Saturday, November 04, 2006

Can Joann's Weekend Mutiny: Joel

Editor's Note: This post was written by Joel Peck, vocalist for Chapel Hill, NC band can joann. It is part of a series of posts that you can link to below.

Do you remember the moment of no return? Can you recall the song, artist, or track that threw everything you knew about yourself out the window of present and into the dormancy of past? Do you remember the moments when you knew that this world, for lack of a better world, was yours?

For me, it was the realization that hardcore could groove like the Gorilla Biscuits, and the bass in your face of Jawbreaker. After hearing these bands, I happily gave up everything I’d been interested in for a life of punk rock. From ages 15-21, all I did was eat, sleep, breathe, and shit hardcore. Fanzines like Maximum Rock and Roll, Punk Planet, and HeartAttack became my CNN, my school books, my mantras. I lost myself in that world until I reached the very common burnout stage. It is only now, at 27, that I’m getting back into the records I still have (sold most of them), digging up the old fanzines, and revisiting the spirit, energy, and youthful hope I once had. Only this time, my punk rock ethos is on my terms- sans the naivete, provinciality, and holier than thou approach.

This opportunity has reminded me of a cathartic moment that I just recently realized through a conversation with a friend. He mentioned that he was sharing a bill with Portastatic (another great Chapel Hill band), and he was bursting at the seams because he had listened to their music growing up in Florida and now he was opening for them with his band. I felt great for him and I wished I’d had a story to offer along the same lines. Then, I started talking about my old hardcore band, The Essentials, and I realized I, too, had come full circle in my own corner of the punk world. To steal a line from MRR columnist, George Tabb, but let me back up a bit…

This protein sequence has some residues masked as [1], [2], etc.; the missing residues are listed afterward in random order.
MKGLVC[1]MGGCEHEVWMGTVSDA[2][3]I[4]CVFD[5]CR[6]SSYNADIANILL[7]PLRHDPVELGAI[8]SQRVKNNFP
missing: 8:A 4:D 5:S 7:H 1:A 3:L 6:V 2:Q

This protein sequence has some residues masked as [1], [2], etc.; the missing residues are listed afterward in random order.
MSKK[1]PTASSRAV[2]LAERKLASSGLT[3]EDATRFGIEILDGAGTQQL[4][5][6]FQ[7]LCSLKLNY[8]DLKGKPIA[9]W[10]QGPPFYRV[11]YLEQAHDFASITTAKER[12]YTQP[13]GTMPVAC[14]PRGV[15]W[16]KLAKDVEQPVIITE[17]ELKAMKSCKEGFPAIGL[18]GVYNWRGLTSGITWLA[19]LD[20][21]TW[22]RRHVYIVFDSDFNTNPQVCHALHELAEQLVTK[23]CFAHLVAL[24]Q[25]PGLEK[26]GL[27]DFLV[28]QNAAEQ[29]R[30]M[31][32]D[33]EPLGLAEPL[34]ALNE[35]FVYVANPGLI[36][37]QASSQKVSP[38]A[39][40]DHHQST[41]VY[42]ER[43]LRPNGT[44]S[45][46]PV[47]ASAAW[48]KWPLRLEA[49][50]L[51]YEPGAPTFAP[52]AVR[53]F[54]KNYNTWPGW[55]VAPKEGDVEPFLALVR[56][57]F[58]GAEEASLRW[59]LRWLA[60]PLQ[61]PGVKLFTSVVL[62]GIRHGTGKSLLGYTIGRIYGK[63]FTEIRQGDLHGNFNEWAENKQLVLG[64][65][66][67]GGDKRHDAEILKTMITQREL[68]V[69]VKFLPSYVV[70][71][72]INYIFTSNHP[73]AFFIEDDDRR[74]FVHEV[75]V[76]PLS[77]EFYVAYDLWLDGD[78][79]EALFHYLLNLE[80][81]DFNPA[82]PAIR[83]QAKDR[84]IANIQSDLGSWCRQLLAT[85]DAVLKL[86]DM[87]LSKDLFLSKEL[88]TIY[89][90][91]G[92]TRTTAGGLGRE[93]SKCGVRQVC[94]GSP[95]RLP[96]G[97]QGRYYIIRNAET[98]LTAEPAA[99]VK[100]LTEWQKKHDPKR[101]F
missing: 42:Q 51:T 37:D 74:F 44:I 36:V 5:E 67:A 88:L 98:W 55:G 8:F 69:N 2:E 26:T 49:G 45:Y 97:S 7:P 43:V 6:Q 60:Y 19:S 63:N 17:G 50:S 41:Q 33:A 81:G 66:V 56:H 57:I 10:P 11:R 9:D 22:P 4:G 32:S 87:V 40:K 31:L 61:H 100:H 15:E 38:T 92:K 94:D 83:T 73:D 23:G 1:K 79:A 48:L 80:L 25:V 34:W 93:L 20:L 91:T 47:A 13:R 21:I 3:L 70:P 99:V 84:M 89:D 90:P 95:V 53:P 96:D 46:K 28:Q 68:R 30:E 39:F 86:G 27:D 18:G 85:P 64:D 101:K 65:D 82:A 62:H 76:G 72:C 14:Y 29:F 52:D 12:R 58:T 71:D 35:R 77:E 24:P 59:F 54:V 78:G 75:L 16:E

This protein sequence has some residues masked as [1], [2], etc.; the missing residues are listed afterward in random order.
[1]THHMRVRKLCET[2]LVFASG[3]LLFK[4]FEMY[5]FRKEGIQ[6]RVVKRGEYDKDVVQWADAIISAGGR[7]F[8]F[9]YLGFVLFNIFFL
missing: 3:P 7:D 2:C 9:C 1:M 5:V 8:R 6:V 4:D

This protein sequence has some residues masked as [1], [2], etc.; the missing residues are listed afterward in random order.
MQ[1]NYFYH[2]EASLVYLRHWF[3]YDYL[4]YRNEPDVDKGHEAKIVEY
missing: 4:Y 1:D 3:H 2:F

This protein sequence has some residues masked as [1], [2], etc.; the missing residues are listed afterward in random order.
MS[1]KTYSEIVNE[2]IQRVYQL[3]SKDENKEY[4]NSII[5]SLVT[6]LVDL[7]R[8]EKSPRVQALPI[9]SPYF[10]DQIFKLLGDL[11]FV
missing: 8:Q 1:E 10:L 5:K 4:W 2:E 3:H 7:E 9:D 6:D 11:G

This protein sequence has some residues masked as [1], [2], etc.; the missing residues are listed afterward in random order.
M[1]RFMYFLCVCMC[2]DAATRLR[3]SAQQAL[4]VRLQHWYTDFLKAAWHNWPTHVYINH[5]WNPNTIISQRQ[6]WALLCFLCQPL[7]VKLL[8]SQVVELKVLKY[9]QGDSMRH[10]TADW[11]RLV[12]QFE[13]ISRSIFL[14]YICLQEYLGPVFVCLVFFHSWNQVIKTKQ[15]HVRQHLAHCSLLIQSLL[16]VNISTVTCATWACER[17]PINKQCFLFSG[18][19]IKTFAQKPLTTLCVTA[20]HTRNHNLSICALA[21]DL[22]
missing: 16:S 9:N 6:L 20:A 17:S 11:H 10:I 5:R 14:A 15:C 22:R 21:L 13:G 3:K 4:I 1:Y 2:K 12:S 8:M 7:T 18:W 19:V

In 1994, I was at the very beginning of my punk rock obsession. I had acquired a copy of the old MRR publication “Book Your Own Fucking Life,” which was a pre-internet guide to punk rock bands, labels, zines, record stores, venues, and people arranged in a state by state, city by city, nation by nation listing. Needless to say, it was a different world back then, but that’s another article. I got this book before I had any records so I decided to utilize this guide for a trip I was taking with my best mate and current band mate, Andrew (bass). We were off to visit Berkeley, California, where my uncle and aunt lived. That trip was a seminal experience that led us to 921 Gilman Street, a night with Lars from Rancid, and most importantly, a trip to Amoeba records. It was there, that I picked up 2 7” records. Jawbreaker’s “Busy”(the one with Walter Matthau on the cover) and a J-Church 7” with “Panama.” I loved both records and three years later, my collection would grow to over 500.